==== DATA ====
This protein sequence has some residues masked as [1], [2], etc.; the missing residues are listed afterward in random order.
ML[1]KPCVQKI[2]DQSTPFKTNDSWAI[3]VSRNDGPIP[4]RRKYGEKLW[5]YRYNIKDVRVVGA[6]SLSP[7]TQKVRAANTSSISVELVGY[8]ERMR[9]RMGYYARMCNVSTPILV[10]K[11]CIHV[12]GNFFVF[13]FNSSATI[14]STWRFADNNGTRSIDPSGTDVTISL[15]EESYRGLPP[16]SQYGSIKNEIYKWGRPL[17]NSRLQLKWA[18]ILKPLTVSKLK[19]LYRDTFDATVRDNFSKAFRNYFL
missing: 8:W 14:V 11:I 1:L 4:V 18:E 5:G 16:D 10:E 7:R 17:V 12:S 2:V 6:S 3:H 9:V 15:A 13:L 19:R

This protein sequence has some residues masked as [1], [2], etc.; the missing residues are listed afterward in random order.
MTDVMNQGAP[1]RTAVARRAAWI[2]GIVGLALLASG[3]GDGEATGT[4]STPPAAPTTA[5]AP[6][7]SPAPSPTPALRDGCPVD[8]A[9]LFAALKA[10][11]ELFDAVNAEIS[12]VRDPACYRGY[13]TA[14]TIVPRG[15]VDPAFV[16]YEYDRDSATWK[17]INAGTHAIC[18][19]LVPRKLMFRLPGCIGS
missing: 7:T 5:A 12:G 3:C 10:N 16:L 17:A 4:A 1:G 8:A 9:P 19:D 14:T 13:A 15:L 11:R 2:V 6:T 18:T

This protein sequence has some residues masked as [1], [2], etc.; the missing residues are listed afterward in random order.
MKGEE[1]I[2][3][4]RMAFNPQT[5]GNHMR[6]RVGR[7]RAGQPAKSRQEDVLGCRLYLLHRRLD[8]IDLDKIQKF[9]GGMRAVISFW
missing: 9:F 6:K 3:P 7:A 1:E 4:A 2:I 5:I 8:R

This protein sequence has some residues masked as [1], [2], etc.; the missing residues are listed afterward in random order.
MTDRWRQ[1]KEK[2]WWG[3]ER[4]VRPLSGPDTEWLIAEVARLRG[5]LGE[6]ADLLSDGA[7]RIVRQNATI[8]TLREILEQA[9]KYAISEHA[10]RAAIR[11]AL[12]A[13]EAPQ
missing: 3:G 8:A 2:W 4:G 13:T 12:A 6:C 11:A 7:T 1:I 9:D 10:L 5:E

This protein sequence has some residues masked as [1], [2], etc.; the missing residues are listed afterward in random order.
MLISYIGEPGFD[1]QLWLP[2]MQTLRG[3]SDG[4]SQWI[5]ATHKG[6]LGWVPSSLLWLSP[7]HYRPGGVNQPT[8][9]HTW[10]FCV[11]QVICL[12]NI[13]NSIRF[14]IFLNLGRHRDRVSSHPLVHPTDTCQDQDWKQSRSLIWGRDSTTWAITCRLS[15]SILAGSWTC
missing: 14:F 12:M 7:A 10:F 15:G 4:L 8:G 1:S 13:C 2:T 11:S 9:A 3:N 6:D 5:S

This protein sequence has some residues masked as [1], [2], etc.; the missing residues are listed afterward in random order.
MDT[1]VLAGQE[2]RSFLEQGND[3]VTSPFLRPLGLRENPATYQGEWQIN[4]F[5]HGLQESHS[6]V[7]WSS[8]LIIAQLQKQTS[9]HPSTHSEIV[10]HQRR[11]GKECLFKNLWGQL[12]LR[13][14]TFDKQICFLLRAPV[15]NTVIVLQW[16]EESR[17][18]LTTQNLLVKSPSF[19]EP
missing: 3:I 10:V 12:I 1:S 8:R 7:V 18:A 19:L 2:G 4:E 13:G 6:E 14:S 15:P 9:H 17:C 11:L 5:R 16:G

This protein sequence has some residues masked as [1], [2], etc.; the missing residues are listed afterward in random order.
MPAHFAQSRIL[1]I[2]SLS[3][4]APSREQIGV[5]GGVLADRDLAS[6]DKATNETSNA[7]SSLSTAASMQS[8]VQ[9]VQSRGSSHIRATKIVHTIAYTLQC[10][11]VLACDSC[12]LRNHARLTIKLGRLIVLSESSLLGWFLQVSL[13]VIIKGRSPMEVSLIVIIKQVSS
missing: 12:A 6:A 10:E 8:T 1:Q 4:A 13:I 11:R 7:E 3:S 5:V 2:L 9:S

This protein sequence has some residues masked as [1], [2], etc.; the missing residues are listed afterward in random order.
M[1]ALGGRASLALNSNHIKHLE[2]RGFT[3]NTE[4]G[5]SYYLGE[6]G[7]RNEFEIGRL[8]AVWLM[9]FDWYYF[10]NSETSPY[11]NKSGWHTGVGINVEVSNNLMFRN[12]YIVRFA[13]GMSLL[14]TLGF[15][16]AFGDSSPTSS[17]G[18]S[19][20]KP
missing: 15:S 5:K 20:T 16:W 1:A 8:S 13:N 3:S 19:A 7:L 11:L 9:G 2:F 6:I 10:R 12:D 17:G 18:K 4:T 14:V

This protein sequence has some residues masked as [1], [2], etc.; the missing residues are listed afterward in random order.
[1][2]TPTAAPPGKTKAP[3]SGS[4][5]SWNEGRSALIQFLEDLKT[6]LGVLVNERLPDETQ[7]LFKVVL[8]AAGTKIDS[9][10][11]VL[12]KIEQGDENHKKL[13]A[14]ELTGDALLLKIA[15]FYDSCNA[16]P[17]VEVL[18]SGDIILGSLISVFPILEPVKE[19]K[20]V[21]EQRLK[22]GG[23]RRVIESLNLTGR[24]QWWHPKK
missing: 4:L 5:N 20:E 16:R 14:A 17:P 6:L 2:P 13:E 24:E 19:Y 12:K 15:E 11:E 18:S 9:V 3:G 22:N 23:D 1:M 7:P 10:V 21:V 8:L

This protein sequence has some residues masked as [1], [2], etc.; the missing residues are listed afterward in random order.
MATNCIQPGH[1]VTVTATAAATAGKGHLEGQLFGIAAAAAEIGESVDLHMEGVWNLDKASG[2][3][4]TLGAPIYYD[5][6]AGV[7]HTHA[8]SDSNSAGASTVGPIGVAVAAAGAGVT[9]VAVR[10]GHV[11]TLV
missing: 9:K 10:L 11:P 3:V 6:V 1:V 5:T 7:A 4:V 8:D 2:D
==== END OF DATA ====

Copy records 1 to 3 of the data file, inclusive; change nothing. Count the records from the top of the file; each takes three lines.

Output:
This protein sequence has some residues masked as [1], [2], etc.; the missing residues are listed afterward in random order.
ML[1]KPCVQKI[2]DQSTPFKTNDSWAI[3]VSRNDGPIP[4]RRKYGEKLW[5]YRYNIKDVRVVGA[6]SLSP[7]TQKVRAANTSSISVELVGY[8]ERMR[9]RMGYYARMCNVSTPILV[10]K[11]CIHV[12]GNFFVF[13]FNSSATI[14]STWRFADNNGTRSIDPSGTDVTISL[15]EESYRGLPP[16]SQYGSIKNEIYKWGRPL[17]NSRLQLKWA[18]ILKPLTVSKLK[19]LYRDTFDATVRDNFSKAFRNYFL
missing: 8:W 14:V 11:I 1:L 4:V 18:E 5:G 16:D 10:E 7:R 17:V 12:S 2:V 6:S 3:H 9:V 15:A 13:L 19:R

This protein sequence has some residues masked as [1], [2], etc.; the missing residues are listed afterward in random order.
MTDVMNQGAP[1]RTAVARRAAWI[2]GIVGLALLASG[3]GDGEATGT[4]STPPAAPTTA[5]AP[6][7]SPAPSPTPALRDGCPVD[8]A[9]LFAALKA[10][11]ELFDAVNAEIS[12]VRDPACYRGY[13]TA[14]TIVPRG[15]VDPAFV[16]YEYDRDSATWK[17]INAGTHAIC[18][19]LVPRKLMFRLPGCIGS
missing: 7:T 5:A 12:G 3:C 10:N 16:L 17:A 4:A 1:G 8:A 9:P 19:D 14:T 13:A 15:L 11:R 2:V 6:T 18:T

This protein sequence has some residues masked as [1], [2], etc.; the missing residues are listed afterward in random order.
MKGEE[1]I[2][3][4]RMAFNPQT[5]GNHMR[6]RVGR[7]RAGQPAKSRQEDVLGCRLYLLHRRLD[8]IDLDKIQKF[9]GGMRAVISFW
missing: 9:F 6:K 3:P 7:A 1:E 4:A 2:I 5:I 8:R